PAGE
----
Pooping Tips And Tricks For A Better Poop Experience

Thanks to processed foods, stress, less-than-stellar microbiomes and a slew of other factors, attaining the perfect poop is a challenge for many people.

Because so many of us want to be doing it better, there are countless books, websites and TikTok videos offering advice on how to level up in the bathroom. But the key to going number two like a pro might actually be the furry friend snoozing on the couch next to you.

“I always say, look at dogs: Your dogs poop beautifully,” Dr. Evan Goldstein, a nationally renowned anal surgeon and the CEO and founder of Bespoke Surgical, told us — Raj Punjabi and Noah Michelson, co-hosts of HuffPost’s “Am I Doing It Wrong?” podcast — when we recently chatted with him.

“It’s the diet, and [dogs] go when they actually need to ― not like ‘I need to go to work, so I need to force it.’”

Dogs also squat when they defecate, which Goldstein said was another important component of a healthy pooping routine.

“Have you ever seen a baby with a diaper that just stands but kind of squats? That’s kind of the positioning [that’s best for pooping],” Goldstein said. “[Squatting] is really putting all of the pressure away. It’s dispersing pressure as much as possible, so that now, everything is opening to give the capacity so you can evacuate [your poop] and be comfortable with it. If you’re pushing and pushing and red in the face ― don’t do that! And then you have to look at diet and what you’re eating, and fiber and motility agents.”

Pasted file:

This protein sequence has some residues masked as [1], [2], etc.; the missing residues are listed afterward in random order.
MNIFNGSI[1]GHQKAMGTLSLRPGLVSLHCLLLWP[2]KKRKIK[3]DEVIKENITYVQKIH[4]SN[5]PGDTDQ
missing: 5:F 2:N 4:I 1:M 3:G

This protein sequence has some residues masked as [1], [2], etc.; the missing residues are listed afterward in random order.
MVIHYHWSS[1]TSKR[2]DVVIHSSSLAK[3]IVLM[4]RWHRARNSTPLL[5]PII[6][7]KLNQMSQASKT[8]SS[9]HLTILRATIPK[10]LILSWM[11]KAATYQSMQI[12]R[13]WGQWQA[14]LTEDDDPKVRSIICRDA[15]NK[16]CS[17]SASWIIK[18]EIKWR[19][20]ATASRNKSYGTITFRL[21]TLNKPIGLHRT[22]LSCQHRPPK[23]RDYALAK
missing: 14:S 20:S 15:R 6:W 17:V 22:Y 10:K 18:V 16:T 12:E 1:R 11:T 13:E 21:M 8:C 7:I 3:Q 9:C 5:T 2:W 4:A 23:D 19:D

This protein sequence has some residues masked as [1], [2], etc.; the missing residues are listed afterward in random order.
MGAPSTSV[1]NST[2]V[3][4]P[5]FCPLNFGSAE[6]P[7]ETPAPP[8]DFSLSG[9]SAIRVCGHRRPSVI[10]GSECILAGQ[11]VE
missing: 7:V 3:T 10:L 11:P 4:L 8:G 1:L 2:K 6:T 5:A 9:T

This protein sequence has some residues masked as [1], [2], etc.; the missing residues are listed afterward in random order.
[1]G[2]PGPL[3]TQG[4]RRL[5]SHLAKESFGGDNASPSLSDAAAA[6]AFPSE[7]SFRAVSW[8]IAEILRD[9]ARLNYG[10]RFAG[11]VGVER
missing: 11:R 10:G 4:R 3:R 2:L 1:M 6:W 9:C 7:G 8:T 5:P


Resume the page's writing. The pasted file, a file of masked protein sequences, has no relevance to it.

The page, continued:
Deciding on a pooping position is a personal choice, Goldstein noted, adding that people sometimes opt to prop their legs up on a stack of books or use a Squatty Potty-style toilet stool.

“Some people put their arms up … like on a roller coaster, because it straightens the colon, it changes the angle for people,” he said.

One other reason Goldstein praised dogs’ approach to pooping?

“They don’t need to clean [after they go] — at least for the most part,” he said. He noted that “the preferred method of wiping is not wiping,” as the use of toilet paper and too much rubbing can harm the thin, delicate skin around the anus.

Instead, Goldstein recommended using a bidet or cleaning in the shower, and then gently patting the area dry. If you’re going to wipe, he recommended a gentle swipe or two while sitting down on the toilet, and then finishing wiping — or, more ideally, “blotting” — in a partly squatting, partly standing position, which he said keeps pressure off the area.

Ultimately, Goldstein said, “think of pooping as ‘less is always more.’ We don’t want to be going a bazillion times a day. We want to wipe less. We want to create an environment where it’s like ‘drop and leave.’” Just like our dogs.

Goldstein also chatted with us about what an ideal poop looks like (spoiler alert: your dog is your role model here too), why he wants wet wipes banned, and much more:

Need some help with something you’ve been doing wrong? Email us at [email protected], and we might investigate the topic in an upcoming episode.

For more from Goldstein, visit his website and his Instagram page and check out the Future Method’s Butt & Gut Daily Fiber.

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